I tug on my brim. I tug on it, caress it, and tug on it some more. I take the cap off and slap it against my thigh. I hold it to my chest while I wipe my brow. I pat it, brush it, shape it, and put it back on my head. Then I tug on the brim again.
Baseball season is well under way so here’s a baseball story I read recently. It’s Joe Donnelly’s “Bonus Baby” and was recommended to me by Jay at Bibliophilopolis. It’s included in the O. Henry Prize Stories of 2016.
Many baseball stories have a father and son relationship and many of them present life and struggle and wonder along with the game. “Bonus Baby” has all this. Even without baseball, it would be a favorite. Baseball just makes it that much better.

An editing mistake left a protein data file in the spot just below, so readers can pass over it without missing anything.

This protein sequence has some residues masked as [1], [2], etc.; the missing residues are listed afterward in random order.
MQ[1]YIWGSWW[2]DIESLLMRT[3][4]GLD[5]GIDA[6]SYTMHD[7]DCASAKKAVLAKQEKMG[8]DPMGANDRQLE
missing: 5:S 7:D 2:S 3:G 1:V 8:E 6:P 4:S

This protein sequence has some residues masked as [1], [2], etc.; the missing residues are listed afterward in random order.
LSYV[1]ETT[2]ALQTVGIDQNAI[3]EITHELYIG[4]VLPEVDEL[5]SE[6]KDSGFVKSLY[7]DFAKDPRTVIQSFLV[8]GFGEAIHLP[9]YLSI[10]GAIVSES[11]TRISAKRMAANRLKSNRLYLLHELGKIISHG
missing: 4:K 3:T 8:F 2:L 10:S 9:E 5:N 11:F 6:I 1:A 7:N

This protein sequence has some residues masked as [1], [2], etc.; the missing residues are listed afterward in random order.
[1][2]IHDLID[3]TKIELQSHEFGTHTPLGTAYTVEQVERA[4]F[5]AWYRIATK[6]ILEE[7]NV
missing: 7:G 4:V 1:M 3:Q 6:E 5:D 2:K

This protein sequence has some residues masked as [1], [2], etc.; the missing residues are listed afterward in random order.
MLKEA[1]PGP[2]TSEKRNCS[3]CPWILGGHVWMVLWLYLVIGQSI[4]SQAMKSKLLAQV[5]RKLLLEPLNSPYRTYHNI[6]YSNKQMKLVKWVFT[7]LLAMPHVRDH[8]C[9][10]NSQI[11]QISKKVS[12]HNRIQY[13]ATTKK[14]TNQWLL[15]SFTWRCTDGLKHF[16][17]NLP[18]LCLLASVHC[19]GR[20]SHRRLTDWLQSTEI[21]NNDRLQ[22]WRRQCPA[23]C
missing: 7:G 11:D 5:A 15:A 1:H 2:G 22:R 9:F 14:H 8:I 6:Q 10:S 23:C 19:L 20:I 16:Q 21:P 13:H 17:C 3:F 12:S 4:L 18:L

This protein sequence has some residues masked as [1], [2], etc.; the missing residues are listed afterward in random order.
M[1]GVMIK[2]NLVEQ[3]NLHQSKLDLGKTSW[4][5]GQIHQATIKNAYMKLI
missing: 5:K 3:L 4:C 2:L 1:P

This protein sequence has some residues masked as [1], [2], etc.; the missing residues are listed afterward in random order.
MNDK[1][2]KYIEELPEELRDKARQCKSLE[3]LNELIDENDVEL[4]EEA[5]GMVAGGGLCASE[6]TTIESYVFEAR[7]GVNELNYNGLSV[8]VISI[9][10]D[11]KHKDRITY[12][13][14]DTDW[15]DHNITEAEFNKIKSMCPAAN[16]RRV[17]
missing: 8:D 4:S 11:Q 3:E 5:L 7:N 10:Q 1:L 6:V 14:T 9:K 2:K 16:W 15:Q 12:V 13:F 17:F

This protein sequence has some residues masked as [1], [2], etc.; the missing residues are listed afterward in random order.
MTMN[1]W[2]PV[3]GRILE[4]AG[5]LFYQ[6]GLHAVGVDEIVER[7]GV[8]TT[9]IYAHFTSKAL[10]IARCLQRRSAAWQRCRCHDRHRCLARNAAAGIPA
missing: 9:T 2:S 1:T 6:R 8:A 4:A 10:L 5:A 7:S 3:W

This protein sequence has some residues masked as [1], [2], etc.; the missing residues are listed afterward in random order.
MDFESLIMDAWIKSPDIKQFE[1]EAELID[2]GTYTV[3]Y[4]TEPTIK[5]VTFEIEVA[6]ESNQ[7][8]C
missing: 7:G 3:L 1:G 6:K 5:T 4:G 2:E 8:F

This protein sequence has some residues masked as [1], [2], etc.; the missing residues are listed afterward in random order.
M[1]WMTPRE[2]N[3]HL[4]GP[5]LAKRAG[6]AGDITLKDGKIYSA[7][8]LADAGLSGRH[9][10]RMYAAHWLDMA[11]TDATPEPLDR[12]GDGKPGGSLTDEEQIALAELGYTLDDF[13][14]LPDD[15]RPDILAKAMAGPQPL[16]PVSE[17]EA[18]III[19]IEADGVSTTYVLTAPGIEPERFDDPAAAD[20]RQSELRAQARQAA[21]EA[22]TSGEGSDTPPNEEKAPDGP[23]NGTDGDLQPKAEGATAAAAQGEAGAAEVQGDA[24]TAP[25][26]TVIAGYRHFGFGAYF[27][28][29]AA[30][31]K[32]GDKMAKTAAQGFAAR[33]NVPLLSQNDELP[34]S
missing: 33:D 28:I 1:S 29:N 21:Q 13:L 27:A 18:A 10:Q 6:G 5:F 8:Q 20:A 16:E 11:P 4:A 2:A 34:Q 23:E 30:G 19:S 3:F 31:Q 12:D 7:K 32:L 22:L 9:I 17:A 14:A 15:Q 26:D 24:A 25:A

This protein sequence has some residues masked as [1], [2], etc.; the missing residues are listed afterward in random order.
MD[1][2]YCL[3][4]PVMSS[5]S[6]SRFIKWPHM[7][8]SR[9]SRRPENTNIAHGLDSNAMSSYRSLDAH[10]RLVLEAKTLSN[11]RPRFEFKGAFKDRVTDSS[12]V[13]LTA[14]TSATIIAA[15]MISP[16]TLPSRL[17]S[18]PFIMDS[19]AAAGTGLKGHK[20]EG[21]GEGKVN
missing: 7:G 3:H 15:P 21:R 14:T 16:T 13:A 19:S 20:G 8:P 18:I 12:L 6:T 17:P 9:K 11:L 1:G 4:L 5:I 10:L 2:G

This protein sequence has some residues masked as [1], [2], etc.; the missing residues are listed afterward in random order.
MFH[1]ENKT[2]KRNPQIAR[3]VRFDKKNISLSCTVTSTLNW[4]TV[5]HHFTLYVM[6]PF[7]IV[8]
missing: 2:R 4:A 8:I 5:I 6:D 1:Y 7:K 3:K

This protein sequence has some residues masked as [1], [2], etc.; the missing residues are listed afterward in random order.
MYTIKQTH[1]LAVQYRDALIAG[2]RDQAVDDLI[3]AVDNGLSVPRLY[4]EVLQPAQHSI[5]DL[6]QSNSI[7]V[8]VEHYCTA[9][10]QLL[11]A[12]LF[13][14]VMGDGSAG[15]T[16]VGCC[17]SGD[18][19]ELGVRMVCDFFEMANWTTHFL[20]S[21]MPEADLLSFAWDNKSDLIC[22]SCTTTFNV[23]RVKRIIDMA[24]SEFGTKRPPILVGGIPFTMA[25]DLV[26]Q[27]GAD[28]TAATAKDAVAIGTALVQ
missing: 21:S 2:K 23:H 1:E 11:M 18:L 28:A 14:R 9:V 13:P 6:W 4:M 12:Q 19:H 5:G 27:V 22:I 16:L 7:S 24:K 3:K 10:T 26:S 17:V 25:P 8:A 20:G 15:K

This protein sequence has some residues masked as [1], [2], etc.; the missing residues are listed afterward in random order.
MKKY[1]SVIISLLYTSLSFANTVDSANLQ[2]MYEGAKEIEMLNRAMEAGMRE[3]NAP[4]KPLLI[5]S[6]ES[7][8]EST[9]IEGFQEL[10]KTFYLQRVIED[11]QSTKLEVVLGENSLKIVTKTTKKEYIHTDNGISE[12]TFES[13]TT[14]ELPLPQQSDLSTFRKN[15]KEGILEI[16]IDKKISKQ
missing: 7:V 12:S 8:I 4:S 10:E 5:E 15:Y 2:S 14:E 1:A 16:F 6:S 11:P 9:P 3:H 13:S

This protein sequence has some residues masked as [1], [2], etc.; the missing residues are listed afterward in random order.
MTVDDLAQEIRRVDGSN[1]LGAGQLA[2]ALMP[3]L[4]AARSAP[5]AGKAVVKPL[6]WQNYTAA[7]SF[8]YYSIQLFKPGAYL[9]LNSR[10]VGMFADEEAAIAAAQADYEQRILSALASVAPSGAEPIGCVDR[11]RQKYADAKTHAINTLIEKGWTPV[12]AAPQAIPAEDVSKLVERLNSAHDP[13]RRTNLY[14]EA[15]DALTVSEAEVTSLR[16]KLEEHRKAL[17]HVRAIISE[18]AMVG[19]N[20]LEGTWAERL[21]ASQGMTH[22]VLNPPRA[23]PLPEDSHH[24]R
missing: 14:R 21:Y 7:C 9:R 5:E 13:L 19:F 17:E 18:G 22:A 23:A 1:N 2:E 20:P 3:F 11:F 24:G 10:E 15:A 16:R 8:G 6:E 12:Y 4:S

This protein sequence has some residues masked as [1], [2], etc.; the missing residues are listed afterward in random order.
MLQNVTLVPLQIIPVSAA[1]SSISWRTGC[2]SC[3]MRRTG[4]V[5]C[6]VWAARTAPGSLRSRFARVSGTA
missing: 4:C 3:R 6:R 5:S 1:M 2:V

As the narrator pitches, he remembers back to his days growing up in the Midwest where baseball helped him escape his dysfunctional father. Each successful game only gives him more to worry about with his next one. While the reader doesn’t know exactly how old he is, it’s a given that he’s played for a while. The pitcher reminds me in some ways of Dencombe in Henry James’ “The Middle Years”. Past successes don’t outweigh the possibility of future failures:
Baseball had things I could rely on – rules, physics, statistics. It is the world’s most quantifiable sport. Yet it still baffles us. The best hitters still miss two-thirds of the time and the best pitchers still lose a hundred times or more before they’re done. The game was an enigma I couldn’t resist: something I wanted to try to solve even as I knew how far from solving it I might always be.
It’s another story in which I just want to say “Go read it!”